Dutyholders need to consider the hazards of using over-powered spray guns when assessing risks at their premises, following an incident when a textile worker was injured:
A worker in a garment factory was checking finished jackets for quality prior to dispatch. The company used a hydrocarbon solvent-based cleaning fluid in an electric spray bottle to spot clean any stains on the finished garments. The worker picked up the garment, sprayed some cleaning fluid directly on to the material and then felt pain in their hand. It appeared that the force of the gun was such that the cleaning fluid passed through the garment and was injected under the worker’s skin. The site of the injury became very inflamed and infected over the following days and the worker was eventually admitted to hospital for surgery. The surgeon had to open up the length of the finger to remove the fluid and poison from beneath the skin, leaving extensive scarring and some loss of movement in the finger.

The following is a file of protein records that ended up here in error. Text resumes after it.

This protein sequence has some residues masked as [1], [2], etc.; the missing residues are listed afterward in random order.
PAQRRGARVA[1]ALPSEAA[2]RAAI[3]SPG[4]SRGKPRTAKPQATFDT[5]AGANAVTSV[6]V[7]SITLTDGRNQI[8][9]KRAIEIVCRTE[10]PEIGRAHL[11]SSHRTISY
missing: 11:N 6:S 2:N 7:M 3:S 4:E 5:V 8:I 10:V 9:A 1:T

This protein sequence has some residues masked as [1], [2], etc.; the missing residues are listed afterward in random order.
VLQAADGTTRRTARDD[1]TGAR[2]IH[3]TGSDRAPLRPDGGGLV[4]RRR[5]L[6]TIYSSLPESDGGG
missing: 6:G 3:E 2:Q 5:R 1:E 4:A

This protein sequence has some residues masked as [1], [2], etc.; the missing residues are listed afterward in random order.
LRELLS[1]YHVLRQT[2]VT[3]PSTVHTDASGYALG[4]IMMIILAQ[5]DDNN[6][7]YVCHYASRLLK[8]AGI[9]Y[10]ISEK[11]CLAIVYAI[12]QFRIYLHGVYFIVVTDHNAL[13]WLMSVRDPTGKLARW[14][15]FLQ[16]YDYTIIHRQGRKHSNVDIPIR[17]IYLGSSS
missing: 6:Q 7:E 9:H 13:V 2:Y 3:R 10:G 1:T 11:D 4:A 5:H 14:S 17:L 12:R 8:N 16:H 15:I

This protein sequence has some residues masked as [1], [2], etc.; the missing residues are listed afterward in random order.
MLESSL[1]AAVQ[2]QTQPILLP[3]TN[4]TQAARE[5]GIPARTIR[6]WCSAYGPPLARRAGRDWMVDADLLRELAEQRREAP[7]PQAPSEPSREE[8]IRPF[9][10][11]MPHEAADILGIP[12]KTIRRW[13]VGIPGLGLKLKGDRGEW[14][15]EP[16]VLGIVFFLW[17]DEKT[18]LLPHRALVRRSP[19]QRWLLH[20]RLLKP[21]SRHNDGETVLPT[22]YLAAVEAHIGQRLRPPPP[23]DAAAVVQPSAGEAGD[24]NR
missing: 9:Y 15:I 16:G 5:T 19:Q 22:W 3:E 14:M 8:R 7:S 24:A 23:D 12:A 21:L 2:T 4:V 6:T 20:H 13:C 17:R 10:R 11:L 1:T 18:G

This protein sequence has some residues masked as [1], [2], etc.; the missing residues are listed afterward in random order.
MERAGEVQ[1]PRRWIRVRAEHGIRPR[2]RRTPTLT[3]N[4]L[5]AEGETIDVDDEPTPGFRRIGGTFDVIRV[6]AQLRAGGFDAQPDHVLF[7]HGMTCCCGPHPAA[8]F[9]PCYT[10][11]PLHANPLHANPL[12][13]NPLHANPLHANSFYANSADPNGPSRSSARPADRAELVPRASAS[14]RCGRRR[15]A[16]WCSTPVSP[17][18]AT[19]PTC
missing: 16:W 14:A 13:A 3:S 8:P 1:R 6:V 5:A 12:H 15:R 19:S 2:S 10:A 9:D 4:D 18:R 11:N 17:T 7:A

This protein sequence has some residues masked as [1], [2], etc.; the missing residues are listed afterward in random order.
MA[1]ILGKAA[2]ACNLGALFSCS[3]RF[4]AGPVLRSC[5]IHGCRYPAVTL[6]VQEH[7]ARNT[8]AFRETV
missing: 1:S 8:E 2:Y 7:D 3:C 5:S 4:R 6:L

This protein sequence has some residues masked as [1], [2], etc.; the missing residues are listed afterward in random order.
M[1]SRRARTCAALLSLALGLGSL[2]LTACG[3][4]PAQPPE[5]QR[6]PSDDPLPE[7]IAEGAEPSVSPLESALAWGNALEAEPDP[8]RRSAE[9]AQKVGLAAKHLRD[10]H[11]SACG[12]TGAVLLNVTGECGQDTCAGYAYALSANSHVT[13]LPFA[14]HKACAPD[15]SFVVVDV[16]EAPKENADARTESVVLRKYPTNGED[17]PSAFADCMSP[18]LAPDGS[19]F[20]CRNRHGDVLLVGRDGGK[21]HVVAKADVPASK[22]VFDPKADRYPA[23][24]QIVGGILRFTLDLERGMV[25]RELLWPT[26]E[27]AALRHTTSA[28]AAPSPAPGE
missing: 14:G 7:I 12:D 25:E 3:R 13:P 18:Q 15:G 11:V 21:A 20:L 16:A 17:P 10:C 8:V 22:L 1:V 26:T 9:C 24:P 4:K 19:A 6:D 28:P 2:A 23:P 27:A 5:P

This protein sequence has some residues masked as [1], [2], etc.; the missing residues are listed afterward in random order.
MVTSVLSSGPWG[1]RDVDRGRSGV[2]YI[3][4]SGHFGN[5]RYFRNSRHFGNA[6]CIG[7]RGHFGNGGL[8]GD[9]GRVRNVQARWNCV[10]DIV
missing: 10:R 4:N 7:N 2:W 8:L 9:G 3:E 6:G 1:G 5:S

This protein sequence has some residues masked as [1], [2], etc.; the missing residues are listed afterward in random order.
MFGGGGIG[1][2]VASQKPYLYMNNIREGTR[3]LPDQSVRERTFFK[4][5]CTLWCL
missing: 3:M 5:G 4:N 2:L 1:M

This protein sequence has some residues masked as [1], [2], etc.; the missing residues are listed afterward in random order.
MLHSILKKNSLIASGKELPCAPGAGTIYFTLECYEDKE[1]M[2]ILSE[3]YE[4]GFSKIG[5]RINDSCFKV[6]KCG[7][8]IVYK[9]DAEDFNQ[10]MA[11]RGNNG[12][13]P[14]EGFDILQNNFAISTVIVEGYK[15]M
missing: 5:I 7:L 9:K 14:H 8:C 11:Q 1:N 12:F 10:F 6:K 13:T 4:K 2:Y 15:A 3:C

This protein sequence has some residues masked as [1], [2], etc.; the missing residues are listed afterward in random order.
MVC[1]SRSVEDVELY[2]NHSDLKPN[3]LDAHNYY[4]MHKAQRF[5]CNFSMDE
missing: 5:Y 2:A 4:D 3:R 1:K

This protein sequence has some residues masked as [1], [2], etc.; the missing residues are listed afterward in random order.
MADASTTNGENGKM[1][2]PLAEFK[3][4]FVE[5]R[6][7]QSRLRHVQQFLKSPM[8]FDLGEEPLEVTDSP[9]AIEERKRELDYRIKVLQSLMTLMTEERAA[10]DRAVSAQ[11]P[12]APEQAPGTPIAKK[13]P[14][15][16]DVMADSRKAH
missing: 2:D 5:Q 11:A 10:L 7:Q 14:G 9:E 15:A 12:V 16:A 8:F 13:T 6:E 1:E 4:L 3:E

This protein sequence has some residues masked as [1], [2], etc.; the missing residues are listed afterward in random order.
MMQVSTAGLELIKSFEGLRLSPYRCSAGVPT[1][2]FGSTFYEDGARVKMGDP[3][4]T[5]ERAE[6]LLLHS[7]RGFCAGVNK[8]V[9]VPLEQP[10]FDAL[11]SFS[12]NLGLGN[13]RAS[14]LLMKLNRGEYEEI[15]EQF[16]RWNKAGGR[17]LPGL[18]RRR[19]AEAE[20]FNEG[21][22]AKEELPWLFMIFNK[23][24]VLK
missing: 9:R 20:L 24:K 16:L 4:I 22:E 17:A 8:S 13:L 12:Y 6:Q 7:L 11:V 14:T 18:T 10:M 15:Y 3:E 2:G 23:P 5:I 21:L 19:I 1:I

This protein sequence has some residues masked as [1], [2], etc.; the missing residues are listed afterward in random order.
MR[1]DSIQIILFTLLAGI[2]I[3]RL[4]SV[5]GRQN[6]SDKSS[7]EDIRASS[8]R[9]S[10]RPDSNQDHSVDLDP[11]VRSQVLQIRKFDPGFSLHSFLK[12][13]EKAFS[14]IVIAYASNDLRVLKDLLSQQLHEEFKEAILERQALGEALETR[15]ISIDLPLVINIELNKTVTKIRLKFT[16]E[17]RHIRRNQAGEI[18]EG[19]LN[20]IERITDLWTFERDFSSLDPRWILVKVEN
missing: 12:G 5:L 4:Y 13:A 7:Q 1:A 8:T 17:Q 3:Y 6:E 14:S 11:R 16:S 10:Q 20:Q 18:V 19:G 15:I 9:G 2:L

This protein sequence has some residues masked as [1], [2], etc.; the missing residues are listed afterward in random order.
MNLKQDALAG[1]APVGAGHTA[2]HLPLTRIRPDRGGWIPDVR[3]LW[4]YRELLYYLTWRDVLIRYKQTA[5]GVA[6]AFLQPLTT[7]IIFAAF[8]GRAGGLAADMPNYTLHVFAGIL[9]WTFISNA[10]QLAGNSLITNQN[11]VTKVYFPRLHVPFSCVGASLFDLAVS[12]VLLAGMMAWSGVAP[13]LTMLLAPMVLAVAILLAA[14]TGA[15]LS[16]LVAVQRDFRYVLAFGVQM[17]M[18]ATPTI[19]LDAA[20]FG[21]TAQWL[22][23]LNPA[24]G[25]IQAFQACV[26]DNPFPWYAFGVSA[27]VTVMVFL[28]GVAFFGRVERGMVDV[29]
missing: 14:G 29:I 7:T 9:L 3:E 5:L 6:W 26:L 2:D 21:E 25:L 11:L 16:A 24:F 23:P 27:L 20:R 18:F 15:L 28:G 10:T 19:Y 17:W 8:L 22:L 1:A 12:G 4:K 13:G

HSE investigation revealed that the cleaning fluid was supplied with a safety data sheet and was fairly harmless. The company had a COSHH assessment that indicated surgical type gloves were recommended (but not obligatory) and they were supplied. The use of gloves was suggested by the hazard of contact with the chemical over a period of time rather than a risk of injection injury. The fluid wasn’t used often and it would appear that gloves weren't worn by the worker in this case. Workers were trained in the use of the gun and were trained to spray the cleaning fluid onto a rag and then use the rag to clean - rather than spraying the garment direct.
The cause of the injury appeared to be that the spray gun was over-powered.